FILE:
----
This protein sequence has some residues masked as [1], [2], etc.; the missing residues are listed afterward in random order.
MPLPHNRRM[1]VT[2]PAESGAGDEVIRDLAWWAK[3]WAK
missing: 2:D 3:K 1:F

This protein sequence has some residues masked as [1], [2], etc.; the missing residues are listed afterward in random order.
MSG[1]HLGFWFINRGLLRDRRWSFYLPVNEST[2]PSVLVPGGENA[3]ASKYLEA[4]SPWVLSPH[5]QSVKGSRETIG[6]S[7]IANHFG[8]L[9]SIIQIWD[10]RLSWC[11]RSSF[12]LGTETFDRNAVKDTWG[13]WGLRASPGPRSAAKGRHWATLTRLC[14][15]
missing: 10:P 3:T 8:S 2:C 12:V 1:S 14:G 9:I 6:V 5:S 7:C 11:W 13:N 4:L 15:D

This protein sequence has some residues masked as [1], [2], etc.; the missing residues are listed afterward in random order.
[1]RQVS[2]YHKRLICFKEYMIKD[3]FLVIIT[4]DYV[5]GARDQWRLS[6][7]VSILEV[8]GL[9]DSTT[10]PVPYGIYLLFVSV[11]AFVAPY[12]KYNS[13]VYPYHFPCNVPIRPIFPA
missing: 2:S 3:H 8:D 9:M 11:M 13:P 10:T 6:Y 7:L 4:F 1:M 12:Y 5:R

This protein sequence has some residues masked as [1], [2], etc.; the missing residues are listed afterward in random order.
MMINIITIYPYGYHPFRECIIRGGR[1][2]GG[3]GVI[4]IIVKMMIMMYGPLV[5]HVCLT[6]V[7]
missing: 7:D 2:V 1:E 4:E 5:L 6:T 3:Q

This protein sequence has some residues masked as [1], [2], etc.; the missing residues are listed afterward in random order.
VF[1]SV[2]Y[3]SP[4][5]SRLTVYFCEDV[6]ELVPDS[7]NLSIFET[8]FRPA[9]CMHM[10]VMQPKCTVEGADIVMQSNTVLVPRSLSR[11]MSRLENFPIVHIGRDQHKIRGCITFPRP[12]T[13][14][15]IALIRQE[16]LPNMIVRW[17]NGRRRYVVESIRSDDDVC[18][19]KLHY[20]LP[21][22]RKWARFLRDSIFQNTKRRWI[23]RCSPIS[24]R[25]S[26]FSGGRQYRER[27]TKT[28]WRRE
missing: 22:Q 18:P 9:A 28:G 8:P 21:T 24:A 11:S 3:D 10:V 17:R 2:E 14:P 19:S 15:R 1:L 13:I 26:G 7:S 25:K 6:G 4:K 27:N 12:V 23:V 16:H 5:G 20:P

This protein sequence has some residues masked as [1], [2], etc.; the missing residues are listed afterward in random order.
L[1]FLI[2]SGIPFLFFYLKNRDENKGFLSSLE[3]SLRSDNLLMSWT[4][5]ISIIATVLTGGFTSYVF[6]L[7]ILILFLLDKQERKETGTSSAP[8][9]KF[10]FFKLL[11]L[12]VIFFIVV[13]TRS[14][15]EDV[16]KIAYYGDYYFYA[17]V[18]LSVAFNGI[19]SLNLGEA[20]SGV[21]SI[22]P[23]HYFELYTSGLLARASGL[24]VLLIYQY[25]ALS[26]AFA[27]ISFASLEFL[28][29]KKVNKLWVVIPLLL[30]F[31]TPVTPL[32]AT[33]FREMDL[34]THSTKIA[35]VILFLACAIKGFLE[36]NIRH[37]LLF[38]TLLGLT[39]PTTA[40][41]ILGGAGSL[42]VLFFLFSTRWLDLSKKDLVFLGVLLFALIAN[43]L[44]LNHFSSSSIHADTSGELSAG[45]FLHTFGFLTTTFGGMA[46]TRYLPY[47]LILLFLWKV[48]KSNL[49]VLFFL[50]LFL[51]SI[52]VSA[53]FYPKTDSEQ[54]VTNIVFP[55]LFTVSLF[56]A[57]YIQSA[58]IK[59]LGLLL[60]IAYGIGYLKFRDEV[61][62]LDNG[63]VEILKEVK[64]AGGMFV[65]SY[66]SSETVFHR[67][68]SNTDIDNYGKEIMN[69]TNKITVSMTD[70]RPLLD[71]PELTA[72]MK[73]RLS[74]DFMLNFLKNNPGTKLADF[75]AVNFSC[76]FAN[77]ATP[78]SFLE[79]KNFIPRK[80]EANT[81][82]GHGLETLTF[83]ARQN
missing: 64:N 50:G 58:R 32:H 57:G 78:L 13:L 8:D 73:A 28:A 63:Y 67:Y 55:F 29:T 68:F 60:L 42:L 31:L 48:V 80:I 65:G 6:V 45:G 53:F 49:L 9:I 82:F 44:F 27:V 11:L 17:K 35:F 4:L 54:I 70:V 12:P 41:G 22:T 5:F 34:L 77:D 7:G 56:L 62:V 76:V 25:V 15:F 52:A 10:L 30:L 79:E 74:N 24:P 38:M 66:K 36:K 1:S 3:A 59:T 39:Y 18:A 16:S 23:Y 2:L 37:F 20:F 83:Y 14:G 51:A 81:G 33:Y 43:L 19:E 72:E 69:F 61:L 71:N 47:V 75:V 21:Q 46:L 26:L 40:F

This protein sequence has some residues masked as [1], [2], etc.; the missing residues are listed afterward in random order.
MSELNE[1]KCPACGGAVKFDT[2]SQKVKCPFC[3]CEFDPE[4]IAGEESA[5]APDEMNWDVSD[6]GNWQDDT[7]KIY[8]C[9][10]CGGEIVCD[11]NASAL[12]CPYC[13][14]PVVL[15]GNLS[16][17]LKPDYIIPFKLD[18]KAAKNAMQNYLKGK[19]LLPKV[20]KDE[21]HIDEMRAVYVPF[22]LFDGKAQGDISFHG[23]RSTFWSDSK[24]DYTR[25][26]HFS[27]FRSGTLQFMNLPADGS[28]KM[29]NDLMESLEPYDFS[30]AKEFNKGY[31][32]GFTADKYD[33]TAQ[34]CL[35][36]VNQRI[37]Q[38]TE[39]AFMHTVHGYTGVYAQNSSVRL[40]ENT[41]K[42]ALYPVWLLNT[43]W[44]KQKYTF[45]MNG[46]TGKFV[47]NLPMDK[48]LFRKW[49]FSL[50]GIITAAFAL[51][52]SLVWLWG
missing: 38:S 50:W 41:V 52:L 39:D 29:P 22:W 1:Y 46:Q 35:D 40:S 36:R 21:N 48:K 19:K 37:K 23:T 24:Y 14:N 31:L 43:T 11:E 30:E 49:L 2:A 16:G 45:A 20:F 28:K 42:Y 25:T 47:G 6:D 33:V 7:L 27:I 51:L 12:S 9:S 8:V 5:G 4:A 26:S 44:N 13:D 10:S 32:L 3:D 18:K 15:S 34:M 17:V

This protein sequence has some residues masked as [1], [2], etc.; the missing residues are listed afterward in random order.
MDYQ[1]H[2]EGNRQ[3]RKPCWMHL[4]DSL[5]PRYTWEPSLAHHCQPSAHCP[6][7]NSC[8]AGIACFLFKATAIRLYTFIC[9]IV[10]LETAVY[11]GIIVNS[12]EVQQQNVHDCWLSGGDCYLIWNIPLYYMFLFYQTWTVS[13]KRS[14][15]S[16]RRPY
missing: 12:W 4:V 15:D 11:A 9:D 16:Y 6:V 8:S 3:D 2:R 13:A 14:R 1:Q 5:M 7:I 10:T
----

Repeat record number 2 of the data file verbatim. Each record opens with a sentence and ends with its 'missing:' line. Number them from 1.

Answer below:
This protein sequence has some residues masked as [1], [2], etc.; the missing residues are listed afterward in random order.
MSG[1]HLGFWFINRGLLRDRRWSFYLPVNEST[2]PSVLVPGGENA[3]ASKYLEA[4]SPWVLSPH[5]QSVKGSRETIG[6]S[7]IANHFG[8]L[9]SIIQIWD[10]RLSWC[11]RSSF[12]LGTETFDRNAVKDTWG[13]WGLRASPGPRSAAKGRHWATLTRLC[14][15]
missing: 10:P 3:T 8:S 2:C 12:V 1:S 14:G 9:I 6:V 5:S 7:C 11:W 13:N 4:L 15:D